Another concern about E-Verify includes complications with a faulty system which can affect immigrants and nonimmigrants alike. Specifically, the Florida branch of the ACLU states that over the years, legal workers have been flagged for errors on the E-Verify government system due to typos or name changes after marriage. The Cato Institute, a think-tank headquartered in Washington D.C., estimates that since 2007, about 750,000 legal workers have been mistakenly deemed ineligible for employment. Due to this ongoing public health crisis, technical issues are certainly possible, as Floridians witnessed with the state’s unemployment website that showed error messages, did not allow people to register for benefits, and delayed processing applications.

How E-Verify Will Effect the Florida Economy

It is puzzling that this law comes into effect after months of deeming immigrants as essential workers that could keep working amid the COVID-19 shutdown. Immigrants play a critical role in Florida’s economy and this can have a harmful effect on many industries. Thomas Kennedy, Florida state coordinator for United We Dream, the largest immigrant youth-led network, stated that due to this legislation, employers are less likely to even consider immigrants because they do not want any issues with the federal authorities. Moreover, law enforcement entities can also request employee records from private employers.

According to Dr. Rick Harper, from FWD.us, a pro-immigration lobbying group, about 440,000 undocumented immigrants, who will feel the brunt of this legislation, work in Florida. They contribute up to $36.5 billion to the state’s economy and about $4 billion in state and local tax revenue. With this new law, there could be an additional loss of 140,000 workers and $10.66 billion in lost earnings. This puts Florida at an economic disadvantage and according to the National Immigration Law Center, this will prove particularly harmful for South Florida.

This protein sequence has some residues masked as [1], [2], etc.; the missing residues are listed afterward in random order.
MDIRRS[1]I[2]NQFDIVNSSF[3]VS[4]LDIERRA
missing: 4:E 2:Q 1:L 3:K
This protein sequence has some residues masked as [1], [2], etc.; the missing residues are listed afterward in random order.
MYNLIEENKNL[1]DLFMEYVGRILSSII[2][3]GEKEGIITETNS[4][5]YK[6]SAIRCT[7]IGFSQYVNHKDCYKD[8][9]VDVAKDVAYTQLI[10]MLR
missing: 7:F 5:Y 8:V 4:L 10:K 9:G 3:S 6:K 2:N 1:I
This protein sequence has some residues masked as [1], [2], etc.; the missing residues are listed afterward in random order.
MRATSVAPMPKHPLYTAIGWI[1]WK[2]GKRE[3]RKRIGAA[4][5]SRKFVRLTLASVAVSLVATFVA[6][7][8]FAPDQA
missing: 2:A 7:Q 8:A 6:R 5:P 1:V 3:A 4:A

This legislation will affect Florida’s employment scheme, although its effects are likely not to be felt until Florida’s economy full reopens. Ultimately, it will prevent undocumented workers from getting jobs by tracking the employee’s legal status. Since 2010, E-Verify has been on the Florida GOP’s radar, although several similar bills have failed to make it to the Governor’s desk, including one in 2019. However, in 2019, Governor DeSantis signed legislation banning sanctuary cities in the state and therefore, this E-Verify bill is now the second prevalent anti-immigration bill of his administration.


Deirdre Nero

Deirdre’s practice focuses on all types of business immigration including employment based immigrant (permanent residency) and nonimmigrant (temporary) visa petitions, and related business immigration matters. She has extensive experience with PERM Labor certification applications and also routinely handles family immigration matters and naturalizations. Ms. Nero works closely with small and medium companies and individual clients to personally coordinate and execute all aspects of the client’s Immigration strategy and represent them in front of the U.S. Department of Homeland Security, the U.S. Department of Labor, and the U.S. Department of State. She represents clients in all 50 States and from countries around the globe, and takes pride in providing individualized service and maintaining a very high success rate.